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The importance of tablets to ecommerce is well-documented, with research consistently showing that the devices convert at a much higher rate than smartphones.

And new data from Adobe shows global websites are now getting more traffic from tablets than smartphones, at 8% and 7% of monthly page views respectively.

This is particularly impressive considering that the device only came to market three years ago, and it’s also good news for ecommerce sites.

In December we reported that conversion rates from tablets were four times higher than on smartphones, and actually peaked above desktop on Cyber Monday.

Furthermore, eBay told us this week that one third of all its transactions are touched by mobile and sales from tablet devices are up 55% compared to the same time last year. It also found that tablet shoppers spend £154 on average compared to £85 on smartphone.

And other companies have also begun to respond to this trend, with data from our Conversion Rate Optimization Report showing that 35% of company respondents are now designing their websites for mobile users and 23% for tablets, an increase of 10% on last year's survey.

The reason for the shift is that although smartphones are far more common, tablets offer a far more convenient browsing experience.

Stats show that smartphones are used mostly in the day, while tablets are typically used during the evening when people are relaxing at home.

Whether it is leisurely surfing the web, engaging with video, or shopping online, on average internet users view 70% more pages per visit when browsing with a tablet compared to a smartphone.

This tallies with previous data which showed that one tablet generates as many website visits as four smartphones.

UK internet users most likely to use a tablet

While smartphone usage is relatively similar in the UK, US, Canada and Australia, the UK leads the way in terms of tablet usage.

Overall, UK internet users are far more likely to browse on a mobile device than their counterparts in France and Germany.

Furthermore, the data highlights the cultural difference between the East and West, with smartphones proving to be more popular than tablets among Japanese and Chinese consumers.

 

Which sectors are seeing the most traffic?

As mentioned, tablets are frequently used for shopping and leisure time, so it’s no surprise that retail websites see the biggest share of traffic.

Auto and travel also attract a large proportion of tablet traffic, followed by media/entertainment sites.

This again serves to underline the fact that retailers need to have a tablet strategy in place, and can’t simply lump smartphones and tablets into one big ‘mobile’ category.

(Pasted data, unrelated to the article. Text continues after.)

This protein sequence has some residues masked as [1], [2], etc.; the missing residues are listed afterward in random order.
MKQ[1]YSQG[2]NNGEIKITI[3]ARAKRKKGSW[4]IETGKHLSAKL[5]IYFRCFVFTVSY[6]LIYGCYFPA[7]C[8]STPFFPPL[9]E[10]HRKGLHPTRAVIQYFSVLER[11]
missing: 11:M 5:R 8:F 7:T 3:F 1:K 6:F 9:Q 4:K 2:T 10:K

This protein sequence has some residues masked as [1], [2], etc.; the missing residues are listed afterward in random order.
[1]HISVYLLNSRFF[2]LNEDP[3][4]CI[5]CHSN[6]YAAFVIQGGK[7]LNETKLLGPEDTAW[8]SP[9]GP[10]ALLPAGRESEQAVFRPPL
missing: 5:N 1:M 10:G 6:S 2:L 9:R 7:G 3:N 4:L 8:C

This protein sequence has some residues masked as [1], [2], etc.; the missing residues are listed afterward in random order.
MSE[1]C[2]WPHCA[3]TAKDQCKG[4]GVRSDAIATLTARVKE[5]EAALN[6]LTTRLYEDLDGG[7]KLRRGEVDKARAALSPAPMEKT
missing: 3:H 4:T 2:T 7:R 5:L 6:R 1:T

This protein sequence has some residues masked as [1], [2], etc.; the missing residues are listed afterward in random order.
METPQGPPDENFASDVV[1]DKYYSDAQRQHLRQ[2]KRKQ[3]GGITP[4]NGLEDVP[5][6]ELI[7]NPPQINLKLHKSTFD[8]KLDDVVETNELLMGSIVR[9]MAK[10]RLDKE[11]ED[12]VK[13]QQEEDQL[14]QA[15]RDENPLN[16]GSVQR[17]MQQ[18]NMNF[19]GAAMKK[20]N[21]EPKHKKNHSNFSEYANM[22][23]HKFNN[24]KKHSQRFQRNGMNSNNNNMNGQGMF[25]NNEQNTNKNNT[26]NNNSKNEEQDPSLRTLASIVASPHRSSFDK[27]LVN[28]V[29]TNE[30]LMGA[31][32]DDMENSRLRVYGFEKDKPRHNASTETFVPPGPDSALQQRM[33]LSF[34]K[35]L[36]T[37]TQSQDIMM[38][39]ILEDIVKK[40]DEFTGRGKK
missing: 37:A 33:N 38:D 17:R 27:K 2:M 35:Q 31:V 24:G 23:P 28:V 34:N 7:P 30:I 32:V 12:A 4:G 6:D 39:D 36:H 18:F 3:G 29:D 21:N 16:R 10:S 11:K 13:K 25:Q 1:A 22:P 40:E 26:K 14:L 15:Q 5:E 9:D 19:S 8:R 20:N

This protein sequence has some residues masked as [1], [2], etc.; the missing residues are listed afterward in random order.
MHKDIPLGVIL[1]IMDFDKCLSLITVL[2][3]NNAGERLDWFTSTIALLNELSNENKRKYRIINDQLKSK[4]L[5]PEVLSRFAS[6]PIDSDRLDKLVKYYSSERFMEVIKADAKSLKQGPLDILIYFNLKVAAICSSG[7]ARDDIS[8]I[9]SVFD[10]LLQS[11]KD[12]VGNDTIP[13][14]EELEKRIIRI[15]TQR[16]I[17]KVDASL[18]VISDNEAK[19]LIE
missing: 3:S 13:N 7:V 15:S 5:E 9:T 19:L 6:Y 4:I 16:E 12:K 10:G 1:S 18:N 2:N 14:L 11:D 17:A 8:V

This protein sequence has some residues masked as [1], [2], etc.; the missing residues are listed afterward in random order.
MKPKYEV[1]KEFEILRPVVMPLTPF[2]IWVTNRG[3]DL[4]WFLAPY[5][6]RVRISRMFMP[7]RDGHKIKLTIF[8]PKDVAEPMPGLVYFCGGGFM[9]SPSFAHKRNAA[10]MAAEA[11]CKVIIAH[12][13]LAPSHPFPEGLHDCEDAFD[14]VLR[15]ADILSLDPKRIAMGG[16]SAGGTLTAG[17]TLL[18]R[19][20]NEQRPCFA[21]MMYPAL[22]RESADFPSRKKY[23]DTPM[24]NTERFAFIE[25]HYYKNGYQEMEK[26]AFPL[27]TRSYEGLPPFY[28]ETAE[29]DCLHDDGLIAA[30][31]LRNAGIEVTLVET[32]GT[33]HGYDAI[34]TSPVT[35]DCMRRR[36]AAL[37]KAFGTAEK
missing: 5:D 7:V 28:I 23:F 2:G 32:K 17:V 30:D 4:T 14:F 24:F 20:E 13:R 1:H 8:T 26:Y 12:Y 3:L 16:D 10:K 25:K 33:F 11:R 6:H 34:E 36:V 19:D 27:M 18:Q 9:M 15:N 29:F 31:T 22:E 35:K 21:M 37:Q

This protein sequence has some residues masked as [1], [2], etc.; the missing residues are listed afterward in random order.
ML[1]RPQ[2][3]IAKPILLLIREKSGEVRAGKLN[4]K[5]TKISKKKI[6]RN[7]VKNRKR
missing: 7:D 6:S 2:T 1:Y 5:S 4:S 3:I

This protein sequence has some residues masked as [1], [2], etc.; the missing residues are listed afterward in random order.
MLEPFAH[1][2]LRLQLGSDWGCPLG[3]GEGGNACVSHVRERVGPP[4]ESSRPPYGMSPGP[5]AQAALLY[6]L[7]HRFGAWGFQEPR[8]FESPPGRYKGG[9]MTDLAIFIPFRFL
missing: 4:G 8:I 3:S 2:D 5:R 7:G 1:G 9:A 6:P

Fashion brand Net-A-Porter was quick to see the unique opportunity offered by the device, and has produced a number of apps that cater to tablet users with a mix of entertaining content as well as ecommerce functionality.

Adobe's data shows that telecoms providers see the largest share of smartphone traffic, presumably because customers go online to pay and check their phone bills.

David Moth

Published 8 March, 2013 by David Moth @ Econsultancy

David Moth is Editor and Head of Social at Econsultancy. You can follow him on Twitter or connect via Google+ and LinkedIn

1680 more posts from this author

Comments (5)

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Jared

I have to think this trend will continue as more people buy iPads and Android tablets.

over 3 years ago

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iain

Why do we keep comparing tablets and smartphones?

Theoretically they are both 'mobile', but as this article points out, usage is completely different.

I'd be more interested in desktop v tablet comparisons.

over 3 years ago

Pete Williams

Pete Williams, Managing Director at Gibe Digital

as tablet is much more A. Easy to view non optimised sites on and B. delivers a better user experience to the visitor, I can certainly see the growth in tablet views growing. The challenge for everyone is to understand the unique environment that a tablet offers which could be comparable to the I-newspaper compared to the Independent or other broad sheets. Tablet sites need to be concise and deliver content suitable for brief browsing with links to greater detail.

over 3 years ago

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Kate Wooding, Strategist at Equator

As long as everyone is clear that owning a tablet does not magically make you buy more! Rather that:

A) tablet owners are more likely to be higher spenders online as the cost of tablets is quite high. As the cost of tablets comes down (which is already starting to happen) I would expect to see this reduce.
B) For those sites that don't have a mobile-specific view, browsing and buying on a tablet is a much more user-friendly experience than on a smartphone. As more sites develop mobile-specific layouts (or go responsive) I would expect to see the 'advantage' of tablet over smartphone reduce.

In other words, it's not just the tablet that is producing this behaviour, it's the people using the tablets too!

And iain I agree - tablets and desktops would be the much better comparison.

over 3 years ago

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Sean Owens

With the rise in more responsive design the ecommerce sites that are not optimized for responsive are sure to loose out.

However we are seeing where users are using a non responsive site to signup to car insurance and input all the details from mobile devices and this is on a non responsive layout. I have to show the client this article to get them to see the light.

over 3 years ago

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